• Monday, July 15, 2024
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To put to bed: Clarifying confusing idiomatic expressions

To put to bed: Clarifying confusing idiomatic expressions

Idiomatic expressions (shortened as idioms) have been defined as groups of words established by usage as having meanings not deducible from their individual words. Idioms are important linguistic codes that help to express one’s thoughts clearly and concisely. Idioms grease interactions and make talks flow with ease among those who have mastery of them.

With the geographical dispersion of English and its nativisation in different ports of use, idioms are now greatly distorted in forms and/or meanings, either due to ignorance or to reflect the sociocultural realities of its new societies. Against this backdrop, this treatise will discuss some idioms that have generated different interpretations for different reasons and will conclude with implications for the growth of Nigerian English.

Instructively, it must be mentioned that some of these idioms have more than one meaning even among the native speakers of English. To begin with the idiom “put to bed,” two separate but similar meanings are given for the expression in Standard British English, according to Collins Dictionary:

1. In relation to journalism, it means “to finalise work on (a newspaper, magazine, etc.) so that it is ready to go to press.”

2. In relation to printing, it means “to lock up the typ forme of (a publication) in the press before printing.”

The expression is also generally used to mean “to achieve a plan or task, or to complete it successfully.” The idiom has an extended meaning in American English, which is “to get a child or invalid ready for sleep.” There is also a semantic variant of the idiom among West African speakers of English, which is “to give birth to a child.” Thankfully, this meaning has also been captured in the Oxford English Dictionary Online, even though it has yet to be recognised in most other reputable dictionaries.

Another often misconstrued idiom is “paddle your own canoe.” While many Nigerians interpret this as saying, “Do not meddle in someone else’s affairs,” the idiom actually means being independent. Hence, if you describe a person as paddling his/her own canoe, you mean that him/her is independent and do not need help from anyone else. The sentences below exemplify the Nigerian usage and the established meaning:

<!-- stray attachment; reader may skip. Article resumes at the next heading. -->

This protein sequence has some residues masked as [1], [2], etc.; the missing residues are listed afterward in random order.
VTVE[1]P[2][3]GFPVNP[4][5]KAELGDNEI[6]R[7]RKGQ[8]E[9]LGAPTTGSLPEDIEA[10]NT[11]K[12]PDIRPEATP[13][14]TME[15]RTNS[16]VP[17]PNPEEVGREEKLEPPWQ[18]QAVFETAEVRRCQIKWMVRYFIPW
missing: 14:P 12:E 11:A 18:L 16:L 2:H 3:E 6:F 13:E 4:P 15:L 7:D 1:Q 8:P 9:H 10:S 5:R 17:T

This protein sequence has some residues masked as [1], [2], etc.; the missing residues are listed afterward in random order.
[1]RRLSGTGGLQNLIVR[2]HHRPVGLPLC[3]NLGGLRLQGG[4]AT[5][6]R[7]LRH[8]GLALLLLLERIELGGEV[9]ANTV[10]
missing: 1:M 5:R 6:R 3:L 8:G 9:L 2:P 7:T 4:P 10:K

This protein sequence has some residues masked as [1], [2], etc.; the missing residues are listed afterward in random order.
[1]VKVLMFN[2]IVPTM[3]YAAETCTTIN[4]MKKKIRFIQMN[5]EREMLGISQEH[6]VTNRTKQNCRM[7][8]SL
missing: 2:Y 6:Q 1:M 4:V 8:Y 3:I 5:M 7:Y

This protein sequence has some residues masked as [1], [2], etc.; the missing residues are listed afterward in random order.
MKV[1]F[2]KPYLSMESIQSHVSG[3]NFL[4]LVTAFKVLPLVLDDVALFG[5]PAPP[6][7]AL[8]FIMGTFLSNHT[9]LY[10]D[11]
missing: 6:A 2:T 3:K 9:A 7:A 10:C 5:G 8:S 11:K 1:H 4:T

Don’t ask her what she wants to do; you have to learn to paddle your own canoe (nonstandard).

Don’t ask her what she wants to do; you have to learn not to meddle in other people’s affairs (standard).

You are free to come around for the weekend, provided you can paddle your own canoe (= provided you can provide your own needs).

While Nigerian linguists and language education scholars can make a move to recognise the common Nigerian usage, it is important for second-language users to be mindful of the meaning of the idiom in other varieties of English. Another popular idiom with an unclear meaning is “devil’s advocate.” Because Nigerian users of English are deeply rooted in Abrahamic religions where the devil is often used to represent evil, many Nigerians tend to understand being a devil’s advocate as being an evil or bad person.

Read also: The importance of English language to a quality education in Nigeria

Meanwhile, if you play devil’s advocate in a discussion or debate, you express an opinion which you may not agree with but which is very different from what other people have been saying, in order to make the argument more interesting. The idiom does not necessarily come with a negative connotation. An acceptable context of use is the sentence below:

I do not believe all that I said; I was just playing devil’s advocate (standard).

Be in the know, too, that the noun phrase should not be preceded by an article.

I was just playing a devil’s advocate (nonstandard).

I was just playing devil’s advocate (standard).

Another expression used as an idiom is “has-been” which may be literally interpreted in the sense that someone has been to a place. Meanwhile, if you describe someone as a has-been, you are indicating in an unkind way that s/he was important or respected in the past but not anymore. The usage of the countable noun is illustrated with the following sentences:

Many political has-beens try to seek relevance with the present government.

His knowledge of desktop repair deceives him; he’s such a technological has-been.

Another nominal idiom which is not suggestive of its meaning is “market leader.” While one may spontaneously interpret this phrase as “the leader of a market,” it behoves me to inform you that a market leader is a company that sells more of a particular product or service than most of its competitors do, or a product that outsells its competitors.

So while Dangote Cement can be referred to as a market leader, Aliko Dangote cannot be said to be a market leader in the idiomatic sense of the word.

I wish to round off this piece by stating clearly that, while it is not a problem to have semantic variants of these idioms, it is important to standardise and codify them for the sake of official usage and pedagogical validation.